Earthbound dailiness veils enchanted lyricism, just as the swooning realm of classic fairy-tales conceals anxieties -- to the dreamer, Jacques Demy, it's all a matter of believing, and feeling. In his version of the 17th-century Charles Perrault tale, balls are conducted with oversized animal-masks, roses sprout lips, hags spit frogs and the servants' skin is color-coordinated to their monarch's mood, though no-no subtext gets foregrounded alongside the naiveté. Grouchy king Jean Marais promises his expiring beloved (Catherine Deneuve, brunette) to only remarry a lovelier woman, which points him toward... blonde daughter Deneuve, warbling "Amour Amour, je t'aime tant" in the garden. "Children do not marry their parents, my child," sings Delphine Seyrig as the luxuriously scatterbrained Lilac Fairy, and soon the princess is asking Papa for the skin of his treasured, gold-shitting donkey -- supposedly a final pre-wedding whim, but actually a disguise so she can flee into the forest and play scullion, dirt smudged daintily on both cheeks as she awaits handsome prince Jacques Perrin. Incest, frequently submerged in Disney's heroines, is brought into the open here, yet Demy's gaze is free of malice, and the gliding Freudianism of little girls wanting to marry their daddies is but one of the subconscious fruits free-floating the sun-dappled woods, as childlike as the FX -- the spirit of Cocteau hovers not only over Marais, but also the transparent illusionism that shoots Seyrig through the roof by just playing the footage backwards. Michel Legrand's score is more (Burt) Bacharachian than bacchanalian, yet Deneuve sings a duet with herself, split between resplendent golden gown and smelly donkey skin, a ring dropped into the cake dough to precipitate the Cinderella finale. The king attends the festivities via helicopter, but parodic tweaking remains alien to Demy's touch, for the characters' emotions are no less fully felt for being covered in fairy-dust. With Micheline Presne, and Fernand Ledoux.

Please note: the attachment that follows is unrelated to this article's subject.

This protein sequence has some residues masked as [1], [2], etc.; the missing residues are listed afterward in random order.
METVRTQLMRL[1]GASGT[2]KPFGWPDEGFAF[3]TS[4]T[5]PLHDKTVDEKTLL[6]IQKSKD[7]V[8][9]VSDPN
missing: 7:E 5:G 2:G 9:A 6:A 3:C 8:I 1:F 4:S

--- Fernando F. Croce